Some thoughts going into Ironman Arizona

Heather here. Has been awhile since I’ve written a blog. In a way it’s a good thing – I’ve been training hard and spending my down time doing stuff like stretching, reading, finding my happy place and generally trying to avoid stressing myself out with triathlon magazine reading, or blog following. I get so competitive and driven that I have to be careful to stay within myself sometimes and just have faith in the work that I’ve been doing. Social media is cool, but I think that we can get a bit scattered by knowing instantaneously that X did an epic ride today or Y did a 7 k swim and oh, shit, I had an easy day… maybe I need to do more…

I just finished reading the fantastic book – “The Perfect Mile” by Neal Bascomb about the quest to break the 4 minute mile and there is a section where Roger Bannister starts working with coach Franz Stampfl that really stuck with me (p.160).

Physically Bannister was already very close to being capable of the achievement when they met. Stampfl just needed to push him a little further….  As the coach wrote, “Training is principally an act of faith. The athlete much believe in it’s efficacy: he must believe that through training he will become fitter and stronger… He must believe that through training his performance with improve and continue to improve indefinitely for as long as he continues to train to progressively stiff standards.” Stampfl simply helped to set these standards.

But Stampfl’s greatest contribution to Bannister’s attempt to make history was his ability to inspire the miler. Although Bannister had the scientific understanding to refute the notion that the mile barrier couldn’t be broken, believing that you were the one to do it was altogether different. “The great hurdle was the mental barrier,” Stampfl said. The Austrian’s experiences as a coach and a survivor of great hardship had proved to him that no obstacle was insurmountable. His unwavering belief was infectious. He loved sports and what they symbolized in life as a whole: the ability to overcome.

I love those lines. So much about success is about belief, and so much of what I love about sport is the ability to overcome: injury, doubt, your own mental hangups, fatigue, negative factors/people in life that seem to want to drag you down or make you feel like you can’t achieve your goals.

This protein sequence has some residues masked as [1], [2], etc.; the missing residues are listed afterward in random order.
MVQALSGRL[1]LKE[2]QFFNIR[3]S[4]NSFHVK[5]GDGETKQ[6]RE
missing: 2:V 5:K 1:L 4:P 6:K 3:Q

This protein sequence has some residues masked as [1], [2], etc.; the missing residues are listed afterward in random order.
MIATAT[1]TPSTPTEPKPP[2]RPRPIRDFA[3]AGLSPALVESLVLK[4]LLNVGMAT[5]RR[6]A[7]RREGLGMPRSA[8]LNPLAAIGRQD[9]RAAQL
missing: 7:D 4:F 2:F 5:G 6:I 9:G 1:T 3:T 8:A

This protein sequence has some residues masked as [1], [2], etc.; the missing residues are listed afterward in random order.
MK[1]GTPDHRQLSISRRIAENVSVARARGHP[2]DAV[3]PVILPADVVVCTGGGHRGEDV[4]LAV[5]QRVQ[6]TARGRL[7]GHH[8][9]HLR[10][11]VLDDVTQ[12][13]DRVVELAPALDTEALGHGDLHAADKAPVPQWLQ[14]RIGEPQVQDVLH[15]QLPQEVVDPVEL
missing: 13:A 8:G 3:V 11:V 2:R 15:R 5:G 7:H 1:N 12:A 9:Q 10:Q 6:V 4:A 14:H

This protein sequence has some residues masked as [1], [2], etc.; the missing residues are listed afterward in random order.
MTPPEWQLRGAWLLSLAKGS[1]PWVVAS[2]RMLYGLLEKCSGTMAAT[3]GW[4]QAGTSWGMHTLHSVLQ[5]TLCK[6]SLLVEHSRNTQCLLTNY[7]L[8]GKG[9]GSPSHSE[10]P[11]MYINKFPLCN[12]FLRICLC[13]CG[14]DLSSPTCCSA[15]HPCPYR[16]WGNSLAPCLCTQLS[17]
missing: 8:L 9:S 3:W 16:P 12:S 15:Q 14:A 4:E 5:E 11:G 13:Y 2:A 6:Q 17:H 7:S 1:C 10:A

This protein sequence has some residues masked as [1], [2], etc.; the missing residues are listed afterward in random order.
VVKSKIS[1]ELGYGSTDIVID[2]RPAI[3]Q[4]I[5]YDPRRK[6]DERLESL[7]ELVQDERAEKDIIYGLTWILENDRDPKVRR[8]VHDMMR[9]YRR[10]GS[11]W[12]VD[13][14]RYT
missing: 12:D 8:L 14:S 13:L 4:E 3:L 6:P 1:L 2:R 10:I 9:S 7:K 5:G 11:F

I think that one of the hardest things about tapering before a big race is that you actually have more time in the day and mental energy – our brains are glycogen burning machines after all – to reflect.  This can lead to confidence and to doubt, and you wouldn’t be human if you didn’t harbor negative thoughts.

As Johan Bruyneel put it in his great book “We might as well win” -(I am just going from memory here; it’s something along these lines) strength and weakness exist in everyone and you are a fool if you look at a competitor and do not see them both.

The field for Ironman Arizona is deep. There are so many phenomenal athletes toeing the line, and as always, there are so many things that can happen on race day. Some suffering is self inflicted, some is not, but there is always suffering! That’s what part of makes us feel so alive. It is also an especially interesting time of year: near the end of the season, with a lot of racing in the books. Mental and physical fatigue from a year of hard work will likely cause more carnage than it does at most races.  For me, all that’s left to do (outside of the million minutia that crop up race week) is get rested and excited about racing and finishing the year off right!

I will sign off with a great one from Goethe:

Whatever you can do,
Or think you can, begin it.
Boldness has power, and genius,
And magic in it.

~ by trevorandheather on November 13, 2010.

3 Responses to “Some thoughts going into Ironman Arizona”

  1. Do what you can, with what you have, where you are


  2. nine hundred two thousand ninety-nine smiley faces are awesome

  3. !!!!!!!!!!!!!!!!!!!!!!!!!!!!
    🙂 🙂 🙂 🙂

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